So I present the Pacific-slope Flycatcher, a bird that I list as heard more than seen. And true to that listing, I hear them all the time in the Reserve, but have only seen them twice. Fortunately a pair has been nesting near the Reserve entrance and allowed me to get this shot.

 Western Wood-Pewee
Western Wood-Pewee

The second bird was a bit harder to ID because it was flitting about in the top of a big sycamore tree. It was showing obvious flycatcher behavior, so managed to stay at the limits of my auto-focus and move every time the focus got close. I took over 50 shots and and spent 20 minutes on this one bird.

And after all of that, I still didn’t have a no-doubt-about-it shot. So I went through all of my shots, what I could remember of the call, the likely suspects and came up with a Western Wood-Pewee.

A new bird

Lawrence's Goldfinch

Hi, my name is Tom and I am a birder.

I am not the crazy, over-the-top birder that you might have seen in movies or on TV. But when there is an opportunity to see a bird that I haven’t seen or photographed before, I get a little bit itchy.

When the report came in a week ago that a Lawrence’s Goldfinch was spotted in the Reserve, I thought “Great, that is wonderful that you saw this bird, my chance of seeing it is nil”. Before that moment I had never heard of a Lawrence’s Goldfinch. I knew the American and Lesser Goldfinch and had seen both in the Reserve, but this was a new one for me. I figured it was a migrant and would be on its way shortly, and far too shortly for me drag the camera out.

Then came a second report and a third. Now the itch is strong, time to scratch. I go out to see what I can see. House finches and American Goldfinches, no Lawrence’s. Just what I suspected, it was here and moved on. Then a fourth report, with photos. Ok, It is a mission now and I will both spot the bird and get a photo.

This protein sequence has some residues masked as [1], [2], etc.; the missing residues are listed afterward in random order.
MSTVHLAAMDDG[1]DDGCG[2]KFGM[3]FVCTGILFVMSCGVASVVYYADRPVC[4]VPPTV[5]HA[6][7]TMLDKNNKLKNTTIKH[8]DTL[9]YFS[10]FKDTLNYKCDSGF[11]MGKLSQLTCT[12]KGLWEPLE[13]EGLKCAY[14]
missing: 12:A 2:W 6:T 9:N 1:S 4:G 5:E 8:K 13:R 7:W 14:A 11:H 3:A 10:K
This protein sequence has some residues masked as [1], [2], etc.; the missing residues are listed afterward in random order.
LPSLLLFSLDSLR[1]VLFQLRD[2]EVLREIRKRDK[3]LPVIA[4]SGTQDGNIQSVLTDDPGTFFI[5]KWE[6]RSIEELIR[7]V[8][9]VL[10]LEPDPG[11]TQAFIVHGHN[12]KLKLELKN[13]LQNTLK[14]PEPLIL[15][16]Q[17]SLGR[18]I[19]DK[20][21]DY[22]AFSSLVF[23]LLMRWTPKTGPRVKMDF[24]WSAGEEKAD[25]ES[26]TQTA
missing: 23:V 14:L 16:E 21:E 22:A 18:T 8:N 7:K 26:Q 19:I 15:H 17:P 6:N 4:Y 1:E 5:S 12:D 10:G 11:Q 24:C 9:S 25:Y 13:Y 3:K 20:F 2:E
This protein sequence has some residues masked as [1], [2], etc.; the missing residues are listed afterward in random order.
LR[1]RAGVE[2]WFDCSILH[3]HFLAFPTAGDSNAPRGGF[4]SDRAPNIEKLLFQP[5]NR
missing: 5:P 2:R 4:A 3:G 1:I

Friday morning, I went out to Granite Point and circled the point three times. The first circle spotted and confirmed the goldfinch was there, The second circle grabbed a shot, the third circle nailed the shot.

So now I have a new bird on my life list and a new photo in my Monterey Birds set.

Itch scratched.

Condor feeding

California Condor

Over the last few years, I have had good luck spotting and shooting California Condors along the Big Sur coast. Given that there are less than 200 California Condors in the wild and less than 20 along the Big Sur coast, my luck has been extremely good. So I wasn’t surprised when it appeared that my luck had run out. We took a drive down to Pfeifer Burns State Park, hoping to see condors along the way. When we didn’t see any there, I was hoping to spot some soaring above the park. Again not much luck.

I did spot a couple soaring way up at the top of the canyon, but I couldn’t confirm that they were condors. And the images certainly weren’t anything to write about.